The story behind Valentine's Day
TAMPA, Fla. -- Saint Valentine may have been thrown off the list of official saints during Vatican II, but that hasn’t stopped people from celebrating the day associated with his birth.
Julie Langford, an assistant professor in the University of South Florida’s Department of History, said there’s good reason for doubting Saint Valentine’s eligibility for sainthood. It seems there were actually two men named Valentine, one a bishop and the other a priest.
To have a good shot at sainthood, the bishop or priest would have had to be a martyr, dying for his faith. But, the two lived during the reign of emperor Claudius Gothicus, who didn’t really persecute the Christians. Add to that the fact that the stories surrounding the two men are nearly the same in detail and historians are suspicious of their veracity.
Langford is an expert on the Roman Empire, the second and third centuries, in particular. Saint Valentine is said to have lived in Rome in the third century.
“My students find this period of time so fascinating because Rome was struggling to redefine itself,” she said. “The Romans were rethinking what it meant to be a Roman, to be a woman or man, what it meant to be religious. In many ways, that period is analogous to our own.”
She describes a time when Christianity challenged the order of life in a way the Romans could not abide.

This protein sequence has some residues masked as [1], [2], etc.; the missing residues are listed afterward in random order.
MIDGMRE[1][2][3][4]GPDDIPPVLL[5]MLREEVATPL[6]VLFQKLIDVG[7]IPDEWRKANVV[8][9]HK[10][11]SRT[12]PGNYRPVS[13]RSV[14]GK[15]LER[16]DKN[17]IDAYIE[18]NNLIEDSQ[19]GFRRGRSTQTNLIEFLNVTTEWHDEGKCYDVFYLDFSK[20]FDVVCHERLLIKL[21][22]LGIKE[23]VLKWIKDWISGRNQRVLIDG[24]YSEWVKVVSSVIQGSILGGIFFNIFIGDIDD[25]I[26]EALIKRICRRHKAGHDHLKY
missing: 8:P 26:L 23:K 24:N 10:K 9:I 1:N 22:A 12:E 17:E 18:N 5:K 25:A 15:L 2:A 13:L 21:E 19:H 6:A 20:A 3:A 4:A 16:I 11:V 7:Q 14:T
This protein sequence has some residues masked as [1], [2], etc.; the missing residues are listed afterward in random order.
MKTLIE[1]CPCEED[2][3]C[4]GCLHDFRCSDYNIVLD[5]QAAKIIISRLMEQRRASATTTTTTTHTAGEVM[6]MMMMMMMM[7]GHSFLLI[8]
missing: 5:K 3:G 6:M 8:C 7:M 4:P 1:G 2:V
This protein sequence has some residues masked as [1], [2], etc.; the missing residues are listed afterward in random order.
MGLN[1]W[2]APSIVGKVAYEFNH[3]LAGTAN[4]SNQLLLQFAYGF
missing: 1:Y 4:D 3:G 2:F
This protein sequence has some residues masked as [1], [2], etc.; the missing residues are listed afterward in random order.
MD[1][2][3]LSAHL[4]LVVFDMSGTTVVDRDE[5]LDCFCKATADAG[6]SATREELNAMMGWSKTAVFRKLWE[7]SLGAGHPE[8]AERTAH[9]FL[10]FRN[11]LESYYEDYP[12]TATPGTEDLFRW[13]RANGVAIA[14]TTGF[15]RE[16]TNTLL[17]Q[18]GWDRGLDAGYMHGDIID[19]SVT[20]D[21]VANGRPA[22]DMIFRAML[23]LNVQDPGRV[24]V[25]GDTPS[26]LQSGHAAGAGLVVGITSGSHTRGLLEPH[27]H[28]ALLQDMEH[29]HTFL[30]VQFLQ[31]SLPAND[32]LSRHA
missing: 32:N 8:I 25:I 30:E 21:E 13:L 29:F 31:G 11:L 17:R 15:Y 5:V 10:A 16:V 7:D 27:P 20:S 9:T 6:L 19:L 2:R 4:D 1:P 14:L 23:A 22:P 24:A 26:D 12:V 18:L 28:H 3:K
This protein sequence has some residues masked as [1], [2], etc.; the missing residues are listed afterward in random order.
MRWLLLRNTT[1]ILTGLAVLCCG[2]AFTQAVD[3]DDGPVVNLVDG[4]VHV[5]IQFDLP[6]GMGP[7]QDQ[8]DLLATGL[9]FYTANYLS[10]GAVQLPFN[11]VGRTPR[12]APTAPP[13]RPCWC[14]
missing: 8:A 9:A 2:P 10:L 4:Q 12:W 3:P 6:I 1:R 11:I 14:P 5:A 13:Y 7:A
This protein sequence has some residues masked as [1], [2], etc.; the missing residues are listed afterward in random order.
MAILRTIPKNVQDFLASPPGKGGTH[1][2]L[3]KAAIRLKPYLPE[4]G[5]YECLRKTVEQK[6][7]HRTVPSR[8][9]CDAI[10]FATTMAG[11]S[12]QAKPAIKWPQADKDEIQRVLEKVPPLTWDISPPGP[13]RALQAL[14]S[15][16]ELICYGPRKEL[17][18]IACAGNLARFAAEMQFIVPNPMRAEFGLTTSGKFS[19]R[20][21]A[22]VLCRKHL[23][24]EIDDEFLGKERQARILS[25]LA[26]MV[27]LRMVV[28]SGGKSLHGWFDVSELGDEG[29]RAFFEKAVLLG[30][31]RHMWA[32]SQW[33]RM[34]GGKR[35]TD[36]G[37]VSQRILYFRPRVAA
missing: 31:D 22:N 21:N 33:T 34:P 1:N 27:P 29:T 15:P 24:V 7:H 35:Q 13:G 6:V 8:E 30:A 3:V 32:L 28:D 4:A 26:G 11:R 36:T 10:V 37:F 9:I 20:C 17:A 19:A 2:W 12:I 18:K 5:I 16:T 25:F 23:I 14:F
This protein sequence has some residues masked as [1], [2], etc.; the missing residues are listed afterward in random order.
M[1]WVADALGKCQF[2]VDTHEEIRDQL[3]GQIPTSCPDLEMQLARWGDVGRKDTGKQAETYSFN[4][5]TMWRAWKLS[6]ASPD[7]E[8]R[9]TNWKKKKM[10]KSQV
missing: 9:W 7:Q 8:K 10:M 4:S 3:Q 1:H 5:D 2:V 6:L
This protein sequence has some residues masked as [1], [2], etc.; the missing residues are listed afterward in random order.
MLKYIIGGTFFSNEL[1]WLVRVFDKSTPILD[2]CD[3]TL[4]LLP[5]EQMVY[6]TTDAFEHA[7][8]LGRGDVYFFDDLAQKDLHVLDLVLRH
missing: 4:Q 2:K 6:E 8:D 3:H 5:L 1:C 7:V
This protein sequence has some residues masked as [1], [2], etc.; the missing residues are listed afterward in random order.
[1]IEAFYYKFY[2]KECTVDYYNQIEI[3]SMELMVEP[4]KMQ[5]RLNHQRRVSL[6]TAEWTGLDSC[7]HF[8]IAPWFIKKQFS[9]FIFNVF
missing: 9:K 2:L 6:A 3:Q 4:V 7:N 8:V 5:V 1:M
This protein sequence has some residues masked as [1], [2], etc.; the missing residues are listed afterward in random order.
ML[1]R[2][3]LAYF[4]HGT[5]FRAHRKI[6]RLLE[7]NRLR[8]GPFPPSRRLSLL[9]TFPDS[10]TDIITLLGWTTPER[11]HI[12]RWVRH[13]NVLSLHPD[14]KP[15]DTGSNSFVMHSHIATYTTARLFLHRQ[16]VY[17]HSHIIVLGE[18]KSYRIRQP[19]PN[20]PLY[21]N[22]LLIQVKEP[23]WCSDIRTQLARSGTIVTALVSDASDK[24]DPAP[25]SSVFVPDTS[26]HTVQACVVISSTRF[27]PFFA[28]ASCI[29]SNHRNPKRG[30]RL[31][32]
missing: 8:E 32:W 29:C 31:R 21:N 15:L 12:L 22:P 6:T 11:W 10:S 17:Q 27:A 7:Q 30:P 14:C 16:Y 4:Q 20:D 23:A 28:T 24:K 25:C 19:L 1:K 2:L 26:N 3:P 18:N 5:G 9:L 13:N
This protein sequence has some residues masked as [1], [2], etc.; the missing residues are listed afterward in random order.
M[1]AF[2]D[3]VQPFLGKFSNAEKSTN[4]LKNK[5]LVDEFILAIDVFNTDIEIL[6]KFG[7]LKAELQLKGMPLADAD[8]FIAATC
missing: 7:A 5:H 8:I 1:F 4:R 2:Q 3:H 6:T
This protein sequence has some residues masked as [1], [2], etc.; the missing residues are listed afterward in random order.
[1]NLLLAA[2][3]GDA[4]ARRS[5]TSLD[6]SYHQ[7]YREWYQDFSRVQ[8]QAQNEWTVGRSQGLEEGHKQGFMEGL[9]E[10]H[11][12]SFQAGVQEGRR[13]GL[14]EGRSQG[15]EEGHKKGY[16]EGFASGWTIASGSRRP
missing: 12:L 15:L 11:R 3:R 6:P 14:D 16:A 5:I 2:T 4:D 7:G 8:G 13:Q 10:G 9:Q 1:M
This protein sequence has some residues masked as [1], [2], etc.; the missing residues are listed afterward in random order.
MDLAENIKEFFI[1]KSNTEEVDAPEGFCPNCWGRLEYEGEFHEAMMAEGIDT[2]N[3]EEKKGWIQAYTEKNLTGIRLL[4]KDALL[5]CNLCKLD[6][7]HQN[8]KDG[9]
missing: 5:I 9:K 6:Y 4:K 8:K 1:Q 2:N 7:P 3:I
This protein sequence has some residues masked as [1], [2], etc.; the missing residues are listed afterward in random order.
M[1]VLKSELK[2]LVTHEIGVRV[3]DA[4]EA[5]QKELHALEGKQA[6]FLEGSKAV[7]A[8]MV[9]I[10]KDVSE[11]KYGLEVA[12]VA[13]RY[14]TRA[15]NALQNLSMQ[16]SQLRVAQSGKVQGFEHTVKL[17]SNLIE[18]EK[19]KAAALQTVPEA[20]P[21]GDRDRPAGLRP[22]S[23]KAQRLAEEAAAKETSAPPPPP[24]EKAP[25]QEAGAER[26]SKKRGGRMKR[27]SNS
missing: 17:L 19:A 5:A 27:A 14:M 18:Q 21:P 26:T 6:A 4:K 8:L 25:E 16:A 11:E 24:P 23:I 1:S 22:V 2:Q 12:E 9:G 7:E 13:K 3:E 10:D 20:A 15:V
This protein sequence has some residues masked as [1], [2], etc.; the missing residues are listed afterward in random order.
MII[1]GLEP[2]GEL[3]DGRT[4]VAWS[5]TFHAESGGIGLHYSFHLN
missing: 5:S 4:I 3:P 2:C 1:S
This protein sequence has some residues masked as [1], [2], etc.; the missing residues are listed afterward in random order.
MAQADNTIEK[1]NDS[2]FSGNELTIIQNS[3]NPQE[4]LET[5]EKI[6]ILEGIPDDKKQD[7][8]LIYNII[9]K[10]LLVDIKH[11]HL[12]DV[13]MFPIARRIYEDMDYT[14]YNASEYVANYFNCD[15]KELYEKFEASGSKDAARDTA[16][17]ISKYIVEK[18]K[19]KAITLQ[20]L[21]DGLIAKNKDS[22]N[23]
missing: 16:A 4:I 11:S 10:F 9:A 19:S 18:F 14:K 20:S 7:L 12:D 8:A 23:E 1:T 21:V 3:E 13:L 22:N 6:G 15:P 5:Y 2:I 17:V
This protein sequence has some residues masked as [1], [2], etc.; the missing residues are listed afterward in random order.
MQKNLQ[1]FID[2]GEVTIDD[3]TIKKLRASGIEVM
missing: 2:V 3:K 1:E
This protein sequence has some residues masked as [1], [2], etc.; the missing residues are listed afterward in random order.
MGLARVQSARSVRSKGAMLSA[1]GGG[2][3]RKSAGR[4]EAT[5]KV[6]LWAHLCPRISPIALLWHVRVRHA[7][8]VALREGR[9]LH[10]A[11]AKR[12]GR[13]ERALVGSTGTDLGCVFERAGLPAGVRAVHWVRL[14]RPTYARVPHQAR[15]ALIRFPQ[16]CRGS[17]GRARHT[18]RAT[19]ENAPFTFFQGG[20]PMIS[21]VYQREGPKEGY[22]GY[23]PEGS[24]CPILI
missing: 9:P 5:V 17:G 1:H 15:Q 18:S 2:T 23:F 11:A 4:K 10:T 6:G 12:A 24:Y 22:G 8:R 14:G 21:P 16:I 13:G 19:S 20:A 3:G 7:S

“Christianity was illegal and literally threatened to tear apart the fabric of Roman society,” she said.
To gain of sense of what life was like, Langford has assigned the diary of a martyred Christian named Perpetua, one of the few works that has survived from that period, to her class for reading.
“This esteemed text shows why Christians were so frightening to the Romans,” Langford said. “Romans valued family, then the city, then the cult or club they were attached to, while Christians ignored those ties and refused to take part in the sacrifices for the health of the Emperor. The absolute turmoil of that time is not so different from what we’re going through today. There are echoes that speak to students.”
As for why the story of St. Valentine became suspect, Langford says we can blame the hagiographers, the writers of saint’s lives from the sixth and seventh centuries.
“The church encouraged groups of hagiographers, generally monks, who were given lists of names to write stories about and if they didn’t have facts to go on, they simply made them up,” she said. “So it’s no accident that Valentine the priest and Valentine the bishop were born on the same day and both lost their heads. When Vatican II started to take a look at the saints’ lives, several had to be thrown out, though it hasn’t kept some from still being venerated.”
It wasn’t until Chaucer’s time (1343-1400) that we get the introduction of romance and cupid associated with Valentine’s Day.
Centuries later, this popular holiday with its traditions has clearly taken hold in cultures around the world. And it looks like the name is here to stay regardless of its origins.
Does knowing the background story affect how Langford feels about Valentine’s Day?
“No, I want my candy and flowers,’’ she said. “But I’d also like my Valentine to keep his head.”
Filed under:Arts and Sciences History School of Humanities
Author: Barbara Melendez